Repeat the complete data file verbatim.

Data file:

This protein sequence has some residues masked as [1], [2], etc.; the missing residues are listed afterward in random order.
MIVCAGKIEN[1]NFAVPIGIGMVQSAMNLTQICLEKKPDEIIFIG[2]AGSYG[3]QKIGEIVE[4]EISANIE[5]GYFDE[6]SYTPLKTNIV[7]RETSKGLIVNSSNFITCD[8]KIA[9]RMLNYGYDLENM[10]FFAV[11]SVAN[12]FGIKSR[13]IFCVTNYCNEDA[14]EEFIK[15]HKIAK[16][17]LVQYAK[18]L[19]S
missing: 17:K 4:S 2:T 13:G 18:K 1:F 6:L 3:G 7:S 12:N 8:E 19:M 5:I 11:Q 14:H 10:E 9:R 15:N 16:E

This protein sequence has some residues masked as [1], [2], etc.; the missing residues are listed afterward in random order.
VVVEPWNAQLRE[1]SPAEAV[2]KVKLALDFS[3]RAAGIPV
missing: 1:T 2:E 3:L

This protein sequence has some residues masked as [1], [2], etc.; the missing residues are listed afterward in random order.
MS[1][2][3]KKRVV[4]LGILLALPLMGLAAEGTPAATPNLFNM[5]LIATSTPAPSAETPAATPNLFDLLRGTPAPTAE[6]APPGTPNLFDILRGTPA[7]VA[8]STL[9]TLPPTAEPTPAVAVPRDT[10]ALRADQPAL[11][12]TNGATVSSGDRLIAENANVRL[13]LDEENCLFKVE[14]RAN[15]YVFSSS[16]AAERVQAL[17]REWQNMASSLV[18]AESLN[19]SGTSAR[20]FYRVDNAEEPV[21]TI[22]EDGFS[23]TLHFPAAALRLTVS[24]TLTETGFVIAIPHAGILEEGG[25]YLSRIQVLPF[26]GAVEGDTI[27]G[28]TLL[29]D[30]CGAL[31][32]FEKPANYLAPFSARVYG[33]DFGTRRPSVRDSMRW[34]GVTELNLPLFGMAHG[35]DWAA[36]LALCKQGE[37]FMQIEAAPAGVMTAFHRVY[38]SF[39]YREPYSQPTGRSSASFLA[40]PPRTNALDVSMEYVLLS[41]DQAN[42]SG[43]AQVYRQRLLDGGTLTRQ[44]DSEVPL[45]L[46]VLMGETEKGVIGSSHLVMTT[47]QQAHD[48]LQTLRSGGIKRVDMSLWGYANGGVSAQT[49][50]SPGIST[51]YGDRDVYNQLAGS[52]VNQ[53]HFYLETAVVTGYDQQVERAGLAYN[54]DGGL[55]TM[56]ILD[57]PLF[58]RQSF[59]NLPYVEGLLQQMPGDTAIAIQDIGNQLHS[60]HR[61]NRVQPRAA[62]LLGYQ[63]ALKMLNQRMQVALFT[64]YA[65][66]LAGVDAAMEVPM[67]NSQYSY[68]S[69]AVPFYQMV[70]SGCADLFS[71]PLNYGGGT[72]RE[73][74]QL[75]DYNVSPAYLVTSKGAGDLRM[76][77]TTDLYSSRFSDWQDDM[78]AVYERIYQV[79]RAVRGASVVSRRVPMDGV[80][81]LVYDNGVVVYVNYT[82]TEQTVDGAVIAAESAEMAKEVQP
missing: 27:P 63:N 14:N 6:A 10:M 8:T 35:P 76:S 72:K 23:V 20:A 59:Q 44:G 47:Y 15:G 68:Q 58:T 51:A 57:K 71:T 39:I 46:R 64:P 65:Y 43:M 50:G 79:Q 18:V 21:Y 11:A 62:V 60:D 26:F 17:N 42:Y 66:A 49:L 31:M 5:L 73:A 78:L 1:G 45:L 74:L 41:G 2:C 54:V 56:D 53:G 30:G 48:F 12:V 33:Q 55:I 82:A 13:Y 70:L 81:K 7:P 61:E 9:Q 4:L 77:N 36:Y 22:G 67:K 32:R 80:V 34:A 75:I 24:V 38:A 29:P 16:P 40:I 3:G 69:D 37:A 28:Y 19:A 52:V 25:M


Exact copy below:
This protein sequence has some residues masked as [1], [2], etc.; the missing residues are listed afterward in random order.
MIVCAGKIEN[1]NFAVPIGIGMVQSAMNLTQICLEKKPDEIIFIG[2]AGSYG[3]QKIGEIVE[4]EISANIE[5]GYFDE[6]SYTPLKTNIV[7]RETSKGLIVNSSNFITCD[8]KIA[9]RMLNYGYDLENM[10]FFAV[11]SVAN[12]FGIKSR[13]IFCVTNYCNEDA[14]EEFIK[15]HKIAK[16][17]LVQYAK[18]L[19]S
missing: 17:K 4:S 2:T 13:G 18:K 1:F 6:L 3:G 7:S 12:N 8:E 19:M 5:I 11:Q 14:H 10:E 9:R 15:N 16:E

This protein sequence has some residues masked as [1], [2], etc.; the missing residues are listed afterward in random order.
VVVEPWNAQLRE[1]SPAEAV[2]KVKLALDFS[3]RAAGIPV
missing: 1:T 2:E 3:L

This protein sequence has some residues masked as [1], [2], etc.; the missing residues are listed afterward in random order.
MS[1][2][3]KKRVV[4]LGILLALPLMGLAAEGTPAATPNLFNM[5]LIATSTPAPSAETPAATPNLFDLLRGTPAPTAE[6]APPGTPNLFDILRGTPA[7]VA[8]STL[9]TLPPTAEPTPAVAVPRDT[10]ALRADQPAL[11][12]TNGATVSSGDRLIAENANVRL[13]LDEENCLFKVE[14]RAN[15]YVFSSS[16]AAERVQAL[17]REWQNMASSLV[18]AESLN[19]SGTSAR[20]FYRVDNAEEPV[21]TI[22]EDGFS[23]TLHFPAAALRLTVS[24]TLTETGFVIAIPHAGILEEGG[25]YLSRIQVLPF[26]GAVEGDTI[27]G[28]TLL[29]D[30]CGAL[31][32]FEKPANYLAPFSARVYG[33]DFGTRRPSVRDSMRW[34]GVTELNLPLFGMAHG[35]DWAA[36]LALCKQGE[37]FMQIEAAPAGVMTAFHRVY[38]SF[39]YREPYSQPTGRSSASFLA[40]PPRTNALDVSMEYVLLS[41]DQAN[42]SG[43]AQVYRQRLLDGGTLTRQ[44]DSEVPL[45]L[46]VLMGETEKGVIGSSHLVMTT[47]QQAHD[48]LQTLRSGGIKRVDMSLWGYANGGVSAQT[49][50]SPGIST[51]YGDRDVYNQLAGS[52]VNQ[53]HFYLETAVVTGYDQQVERAGLAYN[54]DGGL[55]TM[56]ILD[57]PLF[58]RQSF[59]NLPYVEGLLQQMPGDTAIAIQDIGNQLHS[60]HR[61]NRVQPRAA[62]LLGYQ[63]ALKMLNQRMQVALFT[64]YA[65][66]LAGVDAAMEVPM[67]NSQYSY[68]S[69]AVPFYQMV[70]SGCADLFS[71]PLNYGGGT[72]RE[73][74]QL[75]DYNVSPAYLVTSKGAGDLRM[76][77]TTDLYSSRFSDWQDDM[78]AVYERIYQV[79]RAVRGASVVSRRVPMDGV[80][81]LVYDNGVVVYVNYT[82]TEQTVDGAVIAAESAEMAKEVQP
missing: 27:P 63:N 14:N 6:A 10:M 8:T 35:P 76:S 72:K 23:V 20:A 59:Q 44:G 47:Y 15:G 68:Q 58:T 51:A 57:K 71:T 39:I 46:R 64:P 65:Y 43:M 50:G 79:Q 18:V 21:Y 11:A 62:V 60:D 26:F 17:N 42:Y 66:A 49:L 31:M 5:L 73:A 78:L 1:G 45:L 74:L 41:G 2:C 54:V 56:D 53:G 30:G 48:F 12:V 33:Q 55:I 82:A 13:Y 70:L 81:K 7:P 61:E 9:Q 4:L 77:N 36:Y 22:G 67:K 32:R 80:V 34:A 75:I 24:V 38:A 29:P 16:P 40:I 3:G 69:D 37:A 28:Y 19:A 52:V 25:M